Small orange arrow with dropshadow on white background   Cornell University: Center for Nanoscale Systems in Information Technologies

This Nanoscale Science and Engineering Center, based at Cornell University, also includes participants at Colgate University, the University of New Mexico, Brigham Young University and Pomona College and strong collaborations with industrial partners, including Corning, Inc., IBM, Motorola, NonVolatile Electronics. The exhibit describes the four major research thrusts of this new Center, which have the objective of substantially advancing the development of nanoscale electronic, photonic, and magnetic devices and systems that collectively, have the prospects of revolutionizing future high-performance electronics, information storage, communications, and sensor technologies. The exhibit also describes how this Center seeks to attract and educate substantial numbers of a diverse population of students, at all levels, in both introductory and advanced topics in nanoscale science and engineering, while also reaching out to assist and support K-12 institutions in their science education programs.

Small orange arrow with dropshadow on white background   Harvard University: Science of Nanoscale Systems & Their Device Applications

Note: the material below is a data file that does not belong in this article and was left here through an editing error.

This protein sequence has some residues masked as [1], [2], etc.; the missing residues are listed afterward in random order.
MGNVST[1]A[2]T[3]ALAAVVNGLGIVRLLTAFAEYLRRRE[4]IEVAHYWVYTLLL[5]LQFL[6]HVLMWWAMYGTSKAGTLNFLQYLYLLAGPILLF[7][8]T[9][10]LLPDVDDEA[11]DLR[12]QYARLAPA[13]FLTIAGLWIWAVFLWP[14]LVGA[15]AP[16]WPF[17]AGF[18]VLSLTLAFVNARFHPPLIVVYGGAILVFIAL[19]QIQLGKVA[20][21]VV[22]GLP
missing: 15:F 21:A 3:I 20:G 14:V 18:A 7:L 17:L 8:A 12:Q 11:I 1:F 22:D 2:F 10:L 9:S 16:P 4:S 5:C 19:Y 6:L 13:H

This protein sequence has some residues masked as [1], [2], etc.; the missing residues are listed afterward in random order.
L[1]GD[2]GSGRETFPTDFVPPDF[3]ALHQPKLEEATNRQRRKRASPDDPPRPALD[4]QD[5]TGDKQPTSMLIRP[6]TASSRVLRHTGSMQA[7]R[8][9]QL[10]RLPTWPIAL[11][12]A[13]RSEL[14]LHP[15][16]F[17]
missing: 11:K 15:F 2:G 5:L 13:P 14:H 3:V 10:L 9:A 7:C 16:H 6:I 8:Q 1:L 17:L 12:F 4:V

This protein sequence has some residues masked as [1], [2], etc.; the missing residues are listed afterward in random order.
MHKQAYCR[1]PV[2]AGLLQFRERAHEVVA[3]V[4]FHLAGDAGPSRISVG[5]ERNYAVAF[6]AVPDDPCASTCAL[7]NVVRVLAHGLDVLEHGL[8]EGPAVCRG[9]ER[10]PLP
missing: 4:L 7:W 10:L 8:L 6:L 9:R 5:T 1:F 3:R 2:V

This Nanoscale Science and Engineering Center is a collaboration among Harvard University, the Massachusetts Institute of Technology, the University of California at Santa Barbara and the Museum of Science in Boston with participation by Delft University of Technology (Netherlands), the University of Tokyo (Japan), and Brookhaven National Laboratory, Oak Ridge National Laboratory and Sandia National Laboratory. The exhibit describes how this new Center combines "top down" and "bottom up" approaches to construct novel electronic and magnetic devices with nanoscale sizes and understand their behavior, including quantum phenomena. Through a close integration of research, education, and public outreach, the Center encourages and promotes the training of a diverse group of people to be leaders in this new interdisciplinary field.

Small orange arrow with dropshadow on white background   Northwestern University: NSEC for Integrated Nanopatterning and Detection Technologies

What if...You could detect thousands of diseases with something as small as the tip of a hypodermic needle?

What if...The buildings you lived and worked in were equipped with sensors that could detect minute quantities of all biological and chemical hazards and provide appropriate safety measures?